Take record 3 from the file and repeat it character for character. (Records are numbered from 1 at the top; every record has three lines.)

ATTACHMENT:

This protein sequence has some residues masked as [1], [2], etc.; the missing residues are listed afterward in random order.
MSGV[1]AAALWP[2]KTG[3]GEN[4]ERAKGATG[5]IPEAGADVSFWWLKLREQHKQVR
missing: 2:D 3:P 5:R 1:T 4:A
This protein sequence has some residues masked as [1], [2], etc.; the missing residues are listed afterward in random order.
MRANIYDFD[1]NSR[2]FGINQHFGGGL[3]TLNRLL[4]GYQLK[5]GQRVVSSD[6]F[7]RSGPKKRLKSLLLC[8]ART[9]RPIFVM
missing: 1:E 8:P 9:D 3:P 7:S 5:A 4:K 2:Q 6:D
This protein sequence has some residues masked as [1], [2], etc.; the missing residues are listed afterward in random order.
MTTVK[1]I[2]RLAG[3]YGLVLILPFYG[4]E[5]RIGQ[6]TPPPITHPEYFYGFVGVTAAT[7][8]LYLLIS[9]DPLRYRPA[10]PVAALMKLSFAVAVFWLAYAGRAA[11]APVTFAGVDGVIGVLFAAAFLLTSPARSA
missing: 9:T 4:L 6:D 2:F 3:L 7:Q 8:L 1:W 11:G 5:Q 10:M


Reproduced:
This protein sequence has some residues masked as [1], [2], etc.; the missing residues are listed afterward in random order.
MTTVK[1]I[2]RLAG[3]YGLVLILPFYG[4]E[5]RIGQ[6]TPPPITHPEYFYGFVGVTAAT[7][8]LYLLIS[9]DPLRYRPA[10]PVAALMKLSFAVAVFWLAYAGRAA[11]APVTFAGVDGVIGVLFAAAFLLTSPARSA
missing: 9:T 4:L 6:D 2:F 3:L 7:Q 8:L 1:W 11:G 5:Q 10:M